Irene’s Brain Injury Dictionary

When the brain breaks an uncountable number of things can change the injured person physically, cognitively and emotionally. Here follows a list of terms I found useful in my journey to make sense of my traumatic brain injury.

General Terms

  • Acquired Brain Injury (ABI) is brain damage caused by events after birth.

There are two types of Acquired Brain Injury: traumatic brain injury and non-traumatic injury

ABI can result in cognitive, physical, emotional, or behavioral impairments that lead to permanent or temporary changes in functioning.

ABI does not include damage to the brain resulting from neuro-degenerative disorders.

SOURCE: Wikipedia

  • Traumatic Brain Injury (TBI)

If a person experience any forceful contact to the head, and it disrupts the brain’s natural functions, then they’ve experienced a traumatic brain injury, or TBI.

  • Glasgow Coma scale (GCS) is a neurological scale that aims to give a reliable, objective way to assess the severity of the TBI and of the brain damage that tails it.

post traumatic amnesia

  • Fatigue is a very common consequence of a brain injury. It is a subjective feeling of tiredness which is distinct from weakness, and has a gradual onset. There are two types: Physical fatigue and mental fatigue.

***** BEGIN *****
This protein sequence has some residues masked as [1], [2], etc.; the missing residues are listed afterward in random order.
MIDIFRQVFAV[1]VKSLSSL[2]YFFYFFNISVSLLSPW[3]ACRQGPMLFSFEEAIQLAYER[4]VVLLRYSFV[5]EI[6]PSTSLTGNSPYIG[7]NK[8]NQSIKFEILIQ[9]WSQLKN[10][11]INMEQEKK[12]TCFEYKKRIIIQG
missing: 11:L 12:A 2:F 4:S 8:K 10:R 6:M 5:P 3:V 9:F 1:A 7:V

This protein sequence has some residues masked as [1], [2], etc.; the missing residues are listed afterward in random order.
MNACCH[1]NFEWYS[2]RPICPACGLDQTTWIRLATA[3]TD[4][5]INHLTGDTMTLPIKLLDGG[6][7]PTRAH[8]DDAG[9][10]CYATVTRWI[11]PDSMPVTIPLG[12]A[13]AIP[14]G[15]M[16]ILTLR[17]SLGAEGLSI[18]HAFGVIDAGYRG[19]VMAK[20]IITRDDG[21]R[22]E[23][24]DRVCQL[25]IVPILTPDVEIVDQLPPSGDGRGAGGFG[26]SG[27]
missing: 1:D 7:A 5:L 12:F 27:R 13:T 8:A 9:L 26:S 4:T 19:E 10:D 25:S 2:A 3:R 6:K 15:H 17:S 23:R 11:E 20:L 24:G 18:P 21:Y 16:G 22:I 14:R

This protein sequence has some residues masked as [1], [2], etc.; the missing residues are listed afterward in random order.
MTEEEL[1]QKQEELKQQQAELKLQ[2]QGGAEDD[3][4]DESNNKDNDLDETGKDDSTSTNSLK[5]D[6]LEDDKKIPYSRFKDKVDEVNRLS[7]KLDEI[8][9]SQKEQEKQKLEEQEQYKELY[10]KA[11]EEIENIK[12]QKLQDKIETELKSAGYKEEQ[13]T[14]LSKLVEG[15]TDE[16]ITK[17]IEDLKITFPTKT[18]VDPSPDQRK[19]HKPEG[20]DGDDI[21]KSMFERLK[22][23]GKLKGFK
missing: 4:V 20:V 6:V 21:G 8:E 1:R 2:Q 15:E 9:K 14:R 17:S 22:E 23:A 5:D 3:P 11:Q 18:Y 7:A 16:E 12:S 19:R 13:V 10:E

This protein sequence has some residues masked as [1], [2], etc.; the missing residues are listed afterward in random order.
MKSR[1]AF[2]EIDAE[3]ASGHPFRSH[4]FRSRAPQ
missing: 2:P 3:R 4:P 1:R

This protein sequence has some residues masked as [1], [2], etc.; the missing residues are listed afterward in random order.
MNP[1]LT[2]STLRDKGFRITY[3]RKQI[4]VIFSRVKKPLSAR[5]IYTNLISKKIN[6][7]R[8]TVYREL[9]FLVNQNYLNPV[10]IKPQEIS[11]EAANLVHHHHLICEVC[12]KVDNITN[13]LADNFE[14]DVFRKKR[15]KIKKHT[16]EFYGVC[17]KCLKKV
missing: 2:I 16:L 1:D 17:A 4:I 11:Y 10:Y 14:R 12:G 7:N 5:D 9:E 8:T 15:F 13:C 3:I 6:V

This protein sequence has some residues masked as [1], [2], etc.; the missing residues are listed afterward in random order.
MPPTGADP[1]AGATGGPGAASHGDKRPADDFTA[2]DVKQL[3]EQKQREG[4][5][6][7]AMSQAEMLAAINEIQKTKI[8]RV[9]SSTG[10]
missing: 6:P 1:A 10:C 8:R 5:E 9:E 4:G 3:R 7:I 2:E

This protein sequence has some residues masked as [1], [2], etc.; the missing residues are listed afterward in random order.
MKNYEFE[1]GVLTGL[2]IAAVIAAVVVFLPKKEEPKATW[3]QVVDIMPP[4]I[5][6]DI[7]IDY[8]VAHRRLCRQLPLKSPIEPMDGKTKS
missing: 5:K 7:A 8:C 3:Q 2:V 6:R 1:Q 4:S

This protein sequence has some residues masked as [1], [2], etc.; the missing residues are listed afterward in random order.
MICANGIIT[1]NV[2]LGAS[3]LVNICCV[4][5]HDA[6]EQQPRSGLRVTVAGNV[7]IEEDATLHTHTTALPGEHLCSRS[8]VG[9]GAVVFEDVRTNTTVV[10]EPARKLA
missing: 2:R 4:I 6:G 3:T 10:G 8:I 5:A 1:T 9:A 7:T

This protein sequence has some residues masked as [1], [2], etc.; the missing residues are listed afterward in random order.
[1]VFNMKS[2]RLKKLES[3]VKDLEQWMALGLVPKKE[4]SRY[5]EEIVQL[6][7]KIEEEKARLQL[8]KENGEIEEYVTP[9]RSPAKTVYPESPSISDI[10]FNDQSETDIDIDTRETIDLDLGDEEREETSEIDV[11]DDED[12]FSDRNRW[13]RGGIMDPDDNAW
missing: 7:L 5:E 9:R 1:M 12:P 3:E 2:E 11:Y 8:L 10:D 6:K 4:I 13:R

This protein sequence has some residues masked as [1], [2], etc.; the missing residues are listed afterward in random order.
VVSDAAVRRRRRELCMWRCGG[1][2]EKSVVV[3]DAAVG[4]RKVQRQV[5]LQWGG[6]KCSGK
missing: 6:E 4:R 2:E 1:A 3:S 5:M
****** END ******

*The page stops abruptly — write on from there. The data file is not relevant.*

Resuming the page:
Unlike weakness, fatigue can be alleviated by periods of rest.

Possible side effects of a traumatic brain injury:

the blunt effect

  • Tinnitus is a constant ringing or buzzing in the ears.
  • Xerostomia is abnormal dryness of the mouth due to insufficient salivary flow.
  • Xerophthalmia is a medical condition in which the eye fails to produce tears. Abnormal dryness of the conjunctiva and cornea of the eye occurs.
  • Strabismus is when the eyes are abnormally alignment; double vision is a direct result thereof.

hemiplegia

  • Ataxia usually occurs because of hemiplegia. It is the lack of voluntary coordination of muscle movements and thus a person walks with sluggish, spastic movements.
  • Disinhibition is when a brain injury survivor may show a lack of restraint manifested in several ways. This includes a disregard for social conventions, impulsivity, extreme curiosity and poor risk assessment.
Disinhibition may affect a brain injured person in three ways:
  1. Inappropriate words/behavior/actions in public;
  2. Uncontrollable aggressive outbursts without being explicitly provoked, excessive swearing and becoming violent or hysterical during temper tantrums
  3. Inappropriate sexual advances may occur.
  • Hypersexuality is extremely frequent or suddenly increased sexual urges or sexual activity.
  • Hyperphagia Is when a traumatic brain injury survivor experience excessive hunger or an increased appetite.
  • Aggressive outbursts may occur after a TBI when the injured person has difficulty controlling their temper and is highly irritable irritability and even hostile in certain situations.

There are many more side effects that stem out of a traumatic brain injury and you are welcome to click on the following link in order to read more about brain injury: www.traumaticbraininjury.com.